4 Characteristics of Leaders Who Get Hired and Promoted

Imagine if you had the opportunity to sit down with a senior executive and get the real, straight up truth about what it takes to stand out as a leader in today’s highly competitive workforce.

That’s exactly what I got when I interviewed Oracle executive John Hall about the most common characteristics of people in his organization who contribute the most value. Hall was more than happy to divulge the four characteristics shared by those he is most likely to hire into – or promote within – the organization he has led to become the world’s most profitable software training business.

1. Adults only need apply

If you’re brilliant but high maintenance, that won’t impress Hall.

“I like to hire people who are smart but they have to work well with a team,” he explains. “I call it ‘adult behavior.’ They don’t have time or tolerance for office dramatics.” Explains Hall, “We still have disputes and discussions but at the end of day, I want a team that supports me and supports the business one hundred percent. Working well as a team is critically important.”

2. Don’t tell me everything’s great

“Yes” men and women with rose colored glasses firmly in place need not apply, either, according to Hall. “The other thing that we’re really keen on,” he explains, “is being data-centric. I don’t need somebody to say, ‘Things are going well.’ I want them to say, ‘Hey, things are 6.7% better than last year’ or ‘They’re at negative 6.7%.’ ”

Hall adds, “Speaking in those terms provides a tremendous amount of credibility when you’re talking to senior executives and other people in your industry.” So get into the practice of presenting your thoughts with clearly defined facts rather than fuzzy generalizations.

3. Take the baton and go for the finish line

A key to success and being valued in Hall’s organization – and most others – is being results-oriented. “At Oracle we have very specific objectives around revenue, margin, market share, customer satisfaction, and quality,” Hall says.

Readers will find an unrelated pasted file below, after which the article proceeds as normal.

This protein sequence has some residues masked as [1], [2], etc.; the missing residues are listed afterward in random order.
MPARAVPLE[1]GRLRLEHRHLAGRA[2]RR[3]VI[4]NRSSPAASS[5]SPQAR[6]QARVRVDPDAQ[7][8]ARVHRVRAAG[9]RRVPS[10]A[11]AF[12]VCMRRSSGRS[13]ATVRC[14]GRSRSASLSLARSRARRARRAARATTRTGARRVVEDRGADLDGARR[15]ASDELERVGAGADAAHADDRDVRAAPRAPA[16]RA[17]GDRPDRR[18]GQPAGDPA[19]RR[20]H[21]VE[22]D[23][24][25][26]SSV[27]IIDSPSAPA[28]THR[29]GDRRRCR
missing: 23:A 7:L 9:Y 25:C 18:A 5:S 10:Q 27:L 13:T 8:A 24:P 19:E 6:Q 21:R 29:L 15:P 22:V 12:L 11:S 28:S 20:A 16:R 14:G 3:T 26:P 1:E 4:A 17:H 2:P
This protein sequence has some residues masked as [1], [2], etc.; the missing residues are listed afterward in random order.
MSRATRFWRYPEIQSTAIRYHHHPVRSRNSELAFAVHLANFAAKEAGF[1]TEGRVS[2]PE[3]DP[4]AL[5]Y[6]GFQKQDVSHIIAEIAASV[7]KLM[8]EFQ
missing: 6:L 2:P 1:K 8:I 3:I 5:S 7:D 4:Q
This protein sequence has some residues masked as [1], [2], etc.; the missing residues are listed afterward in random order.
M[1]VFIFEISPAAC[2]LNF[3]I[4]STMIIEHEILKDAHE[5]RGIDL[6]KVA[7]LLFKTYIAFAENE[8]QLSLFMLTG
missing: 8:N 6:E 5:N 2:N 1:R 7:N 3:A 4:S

He takes care to clearly define and communicate goals, and then relies on team-members to drive toward those results with little handholding along the way. “I’ve had success with describing the finish line in extremely clear, data-centric terms. I tend to hire great people and make sure they know the objectives.”

Not clear what constitutes success in your role? Ask your manager to clarify your objectives, so you can measure and report your progress against clearly defined targets.

4. Set the integrity bar high

“The final thing that’s table stakes for me is high integrity,” Hall says. He sets a high bar for integrity in his approach to things like customer service and how his own employees are treated. “When I surround myself with a team that’s got high integrity,” he explains, “it’s easy to maintain that standard.”

Want to be valued by the leaders in your own organization? John Hall would encourage you to work well with your team, be data-centric, results-oriented, and operate with integrity. “These are the characteristics I always look for when hiring or promoting somebody,” he concluded.

 

 

Jo Miller is the Founding Editor of Be Leaderly and CEO of Women’s Leadership Coaching, Inc.

Visit www.beleaderly.com and follow @BeLeaderly on Twitter.

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